CC: Desktop interoperability is very important, in order to be take information from one system, using an API or FDC 3 to transmit information between platforms, but because the in/out (IO part is so big, with so much information, it needs to be transferred in the back end as well. That means APIs are hugely important. If you're limited to REST API’s and don't have Graph QL for example, you're limited in terms of the way the queries can be optimised. That could put you behind your competitors in performance. If you don't have low latency across your APIs, access to raw data and tick data, that's a problem as well. In the current environment, you need interoperability at the desktop and the back-end to bridge together the disparate information flows in a way that doesn’t create I/O clogs on the desktop.
TD: Why is this more important in a volatile market?
CC: The important of timeliness and accuracy; the cost of making a mistake is just so much higher now. You've got volatility at multiple dimensions as well: clearly in price movement, then the movement of volumes which are fragmented across different venues, with information flows becoming more disparate, and liquidity dynamics shifting intraday. It becomes harder for traders to remain aligned to benchmarks. Traders need to weave that information to flow in into the process so when dynamics shift, you've got the right information at the right time, whether it's structured or unstructured, to make the right decision. That is a new, critical dynamic.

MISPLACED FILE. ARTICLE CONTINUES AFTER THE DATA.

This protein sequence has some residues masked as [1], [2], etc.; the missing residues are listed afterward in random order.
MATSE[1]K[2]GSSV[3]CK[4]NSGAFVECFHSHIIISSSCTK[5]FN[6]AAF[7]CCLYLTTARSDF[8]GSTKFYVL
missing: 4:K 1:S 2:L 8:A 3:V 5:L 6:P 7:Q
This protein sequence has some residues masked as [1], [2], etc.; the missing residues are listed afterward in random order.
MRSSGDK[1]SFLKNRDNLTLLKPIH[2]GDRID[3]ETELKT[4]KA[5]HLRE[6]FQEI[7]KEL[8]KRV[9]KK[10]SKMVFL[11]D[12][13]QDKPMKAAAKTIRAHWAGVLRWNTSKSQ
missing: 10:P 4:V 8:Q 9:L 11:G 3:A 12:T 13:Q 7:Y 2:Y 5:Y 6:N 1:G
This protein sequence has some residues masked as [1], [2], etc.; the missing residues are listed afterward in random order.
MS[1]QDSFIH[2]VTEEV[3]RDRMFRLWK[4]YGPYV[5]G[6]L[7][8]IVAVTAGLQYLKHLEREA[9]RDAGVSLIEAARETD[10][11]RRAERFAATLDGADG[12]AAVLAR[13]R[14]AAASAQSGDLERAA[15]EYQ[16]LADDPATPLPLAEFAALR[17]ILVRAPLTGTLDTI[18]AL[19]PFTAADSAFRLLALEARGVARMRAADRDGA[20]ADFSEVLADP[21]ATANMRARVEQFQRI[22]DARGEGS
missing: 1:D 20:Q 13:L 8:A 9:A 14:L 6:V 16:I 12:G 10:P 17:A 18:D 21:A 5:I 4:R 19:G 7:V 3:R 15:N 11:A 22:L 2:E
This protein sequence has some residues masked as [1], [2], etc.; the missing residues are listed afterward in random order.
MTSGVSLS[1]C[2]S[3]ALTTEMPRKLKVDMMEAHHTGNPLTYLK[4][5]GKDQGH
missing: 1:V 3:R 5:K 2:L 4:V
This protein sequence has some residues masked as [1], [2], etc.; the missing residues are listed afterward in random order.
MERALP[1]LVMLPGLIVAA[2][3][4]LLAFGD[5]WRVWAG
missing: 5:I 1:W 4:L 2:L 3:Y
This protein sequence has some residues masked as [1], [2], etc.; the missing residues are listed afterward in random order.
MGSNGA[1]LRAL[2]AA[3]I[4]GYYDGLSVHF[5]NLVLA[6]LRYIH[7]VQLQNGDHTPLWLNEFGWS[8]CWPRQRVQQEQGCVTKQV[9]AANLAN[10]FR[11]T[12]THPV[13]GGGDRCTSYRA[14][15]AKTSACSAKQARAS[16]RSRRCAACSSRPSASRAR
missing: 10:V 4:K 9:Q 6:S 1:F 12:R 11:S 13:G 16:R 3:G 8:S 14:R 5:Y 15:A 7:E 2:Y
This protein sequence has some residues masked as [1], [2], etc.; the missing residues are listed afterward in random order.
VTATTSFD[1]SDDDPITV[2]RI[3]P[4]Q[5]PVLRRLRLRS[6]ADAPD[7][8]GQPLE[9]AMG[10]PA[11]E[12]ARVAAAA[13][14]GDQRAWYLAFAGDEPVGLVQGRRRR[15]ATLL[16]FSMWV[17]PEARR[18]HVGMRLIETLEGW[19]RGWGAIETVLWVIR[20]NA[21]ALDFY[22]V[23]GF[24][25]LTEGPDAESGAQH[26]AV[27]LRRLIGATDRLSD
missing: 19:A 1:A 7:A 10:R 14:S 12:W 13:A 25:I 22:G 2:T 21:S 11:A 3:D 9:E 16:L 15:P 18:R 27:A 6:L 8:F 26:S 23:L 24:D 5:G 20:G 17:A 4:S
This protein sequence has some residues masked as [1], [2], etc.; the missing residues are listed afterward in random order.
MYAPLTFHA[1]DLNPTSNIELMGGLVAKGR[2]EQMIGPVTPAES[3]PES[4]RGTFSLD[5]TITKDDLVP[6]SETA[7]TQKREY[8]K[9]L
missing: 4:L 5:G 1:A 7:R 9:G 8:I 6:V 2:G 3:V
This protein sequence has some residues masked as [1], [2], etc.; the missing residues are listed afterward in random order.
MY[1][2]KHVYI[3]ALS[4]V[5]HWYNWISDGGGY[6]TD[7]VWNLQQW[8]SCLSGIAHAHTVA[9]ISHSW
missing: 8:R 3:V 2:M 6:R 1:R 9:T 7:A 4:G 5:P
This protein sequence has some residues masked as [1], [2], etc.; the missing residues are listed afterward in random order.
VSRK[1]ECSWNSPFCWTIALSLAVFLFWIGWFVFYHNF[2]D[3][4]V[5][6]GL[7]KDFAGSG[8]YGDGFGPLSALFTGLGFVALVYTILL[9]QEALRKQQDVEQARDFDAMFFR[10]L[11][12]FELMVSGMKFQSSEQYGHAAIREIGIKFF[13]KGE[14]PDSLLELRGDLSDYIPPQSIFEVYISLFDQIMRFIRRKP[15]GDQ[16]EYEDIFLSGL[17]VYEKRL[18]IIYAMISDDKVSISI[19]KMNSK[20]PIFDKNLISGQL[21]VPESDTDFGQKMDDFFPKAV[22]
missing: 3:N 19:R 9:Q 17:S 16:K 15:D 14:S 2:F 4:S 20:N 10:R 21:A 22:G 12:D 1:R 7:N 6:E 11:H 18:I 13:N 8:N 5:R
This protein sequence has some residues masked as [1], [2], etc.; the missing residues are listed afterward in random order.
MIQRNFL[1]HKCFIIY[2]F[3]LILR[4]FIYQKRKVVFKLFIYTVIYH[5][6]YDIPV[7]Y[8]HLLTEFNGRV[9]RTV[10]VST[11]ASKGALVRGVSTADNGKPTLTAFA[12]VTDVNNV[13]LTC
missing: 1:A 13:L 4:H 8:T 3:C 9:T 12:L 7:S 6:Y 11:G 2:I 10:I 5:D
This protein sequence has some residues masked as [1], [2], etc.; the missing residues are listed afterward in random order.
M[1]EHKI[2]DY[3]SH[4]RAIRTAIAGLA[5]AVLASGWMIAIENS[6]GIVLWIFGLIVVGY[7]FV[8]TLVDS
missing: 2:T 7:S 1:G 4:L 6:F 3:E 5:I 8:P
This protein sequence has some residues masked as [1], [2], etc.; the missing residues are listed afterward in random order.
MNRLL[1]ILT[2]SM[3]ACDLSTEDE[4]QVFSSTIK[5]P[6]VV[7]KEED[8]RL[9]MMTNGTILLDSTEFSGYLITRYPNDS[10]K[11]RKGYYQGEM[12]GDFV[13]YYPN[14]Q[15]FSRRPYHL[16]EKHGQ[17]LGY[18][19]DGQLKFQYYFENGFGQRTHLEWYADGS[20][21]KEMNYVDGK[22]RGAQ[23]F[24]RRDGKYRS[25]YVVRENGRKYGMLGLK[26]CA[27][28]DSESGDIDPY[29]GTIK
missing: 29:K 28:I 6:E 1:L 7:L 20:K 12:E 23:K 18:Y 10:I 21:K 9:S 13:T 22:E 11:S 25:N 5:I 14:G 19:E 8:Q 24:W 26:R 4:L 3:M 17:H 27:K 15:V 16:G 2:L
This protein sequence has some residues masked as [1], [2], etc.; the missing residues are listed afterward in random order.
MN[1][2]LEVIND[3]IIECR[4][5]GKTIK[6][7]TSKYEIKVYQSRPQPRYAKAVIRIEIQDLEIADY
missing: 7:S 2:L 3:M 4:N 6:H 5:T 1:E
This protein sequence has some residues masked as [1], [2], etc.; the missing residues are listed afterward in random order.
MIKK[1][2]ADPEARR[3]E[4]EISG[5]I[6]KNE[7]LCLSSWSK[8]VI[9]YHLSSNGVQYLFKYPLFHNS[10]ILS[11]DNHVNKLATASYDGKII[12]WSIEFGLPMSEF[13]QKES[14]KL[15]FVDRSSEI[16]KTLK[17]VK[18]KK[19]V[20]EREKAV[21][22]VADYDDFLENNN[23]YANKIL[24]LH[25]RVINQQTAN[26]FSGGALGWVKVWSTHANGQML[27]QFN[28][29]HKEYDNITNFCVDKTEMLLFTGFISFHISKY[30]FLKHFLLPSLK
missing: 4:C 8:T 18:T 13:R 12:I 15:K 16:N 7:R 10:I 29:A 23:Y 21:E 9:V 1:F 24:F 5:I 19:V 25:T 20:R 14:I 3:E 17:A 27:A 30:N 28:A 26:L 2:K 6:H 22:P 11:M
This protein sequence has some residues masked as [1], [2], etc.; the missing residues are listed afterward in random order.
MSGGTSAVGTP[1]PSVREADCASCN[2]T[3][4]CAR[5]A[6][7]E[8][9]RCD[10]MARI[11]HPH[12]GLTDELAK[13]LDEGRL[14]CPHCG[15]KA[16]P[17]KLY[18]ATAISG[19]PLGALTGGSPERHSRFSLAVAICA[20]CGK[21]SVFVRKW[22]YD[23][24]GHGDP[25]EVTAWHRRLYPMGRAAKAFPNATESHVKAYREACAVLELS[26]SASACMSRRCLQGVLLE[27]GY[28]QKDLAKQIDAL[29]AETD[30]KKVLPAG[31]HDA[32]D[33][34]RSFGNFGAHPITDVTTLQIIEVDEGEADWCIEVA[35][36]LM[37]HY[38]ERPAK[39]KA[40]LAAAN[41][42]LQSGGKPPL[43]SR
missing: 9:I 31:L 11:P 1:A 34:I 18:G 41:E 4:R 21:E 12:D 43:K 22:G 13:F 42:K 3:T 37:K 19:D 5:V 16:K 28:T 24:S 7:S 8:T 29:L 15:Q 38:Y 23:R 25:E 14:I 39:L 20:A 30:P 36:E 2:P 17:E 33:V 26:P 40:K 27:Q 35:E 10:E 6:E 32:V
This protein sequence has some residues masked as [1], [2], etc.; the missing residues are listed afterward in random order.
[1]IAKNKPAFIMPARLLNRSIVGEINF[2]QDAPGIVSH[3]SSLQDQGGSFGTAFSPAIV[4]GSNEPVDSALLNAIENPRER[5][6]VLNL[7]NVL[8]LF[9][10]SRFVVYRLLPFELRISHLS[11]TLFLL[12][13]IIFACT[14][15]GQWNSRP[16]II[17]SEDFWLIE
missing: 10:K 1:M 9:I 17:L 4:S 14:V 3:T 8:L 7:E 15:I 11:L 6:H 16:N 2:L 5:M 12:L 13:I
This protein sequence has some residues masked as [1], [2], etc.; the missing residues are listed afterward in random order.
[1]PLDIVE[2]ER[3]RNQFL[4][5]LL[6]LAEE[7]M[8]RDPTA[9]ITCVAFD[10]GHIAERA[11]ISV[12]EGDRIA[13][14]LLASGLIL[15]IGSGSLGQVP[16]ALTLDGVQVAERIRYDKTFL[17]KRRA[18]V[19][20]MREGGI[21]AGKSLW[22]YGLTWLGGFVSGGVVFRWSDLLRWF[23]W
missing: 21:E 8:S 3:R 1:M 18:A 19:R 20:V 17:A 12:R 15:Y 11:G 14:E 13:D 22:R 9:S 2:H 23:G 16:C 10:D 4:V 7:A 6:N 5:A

TD: How are different buy-side firms approaching this challenge?
CC: There are zones of demarcation between firms; some have incredible intellectual assets and technical capabilities, but there are also opportunities for firms that don't have all of those capabilities. Being able to build sustainable niches is hugely important.
We know firms need the right set of tools to experiment with, and we're embarking upon being more transparent with our customers and our ability to deliver applications. That means applications are often going to come with visible Python code. Our applications will allow customers who may not have access to as much of the raw data as we do, to pick the spots where they want to find alpha, with the right approach to trading that fits their style and capabilities. The new benchmark are for cloud-based Execution and Portfolio management systems to interoperate with desktop applications and APIs with code to wire them together.
Now smaller forms with one or two traders who can code or have access to coders who can write a Python script can add differentiated value with tools that are connected into the ecosystem, the trade flows, the news, and APIs, their risk tools, their optimizers and portfolio construction tools s part of an ergonomic workflow.
TD: Do you see greater democratisation of data both between, and within, firms to enable that?
CC: In the digital asset space, where democratisation of data is at the core of trading, some innovations are spilling over into fixed income particularly on the post trade side. That will shape market structure in years to come.
But trading is often about asymmetric information. Democratisation of information is often in conflict with that, but they can happen together. It really depends on where you seek your competitive advantage.
Generally, we do see appetite for more democratic access to data and our transparency initiative fits with that. Liquidity conditions mean that certain participants have information at the tick level, if they have been market making in corporate bonds, which can be really advantageous for trading desks to analyse. Investment managers with quant teams can run analysis over data – if they have the right tools – that can spot execution patterns unique to them. These are exciting times.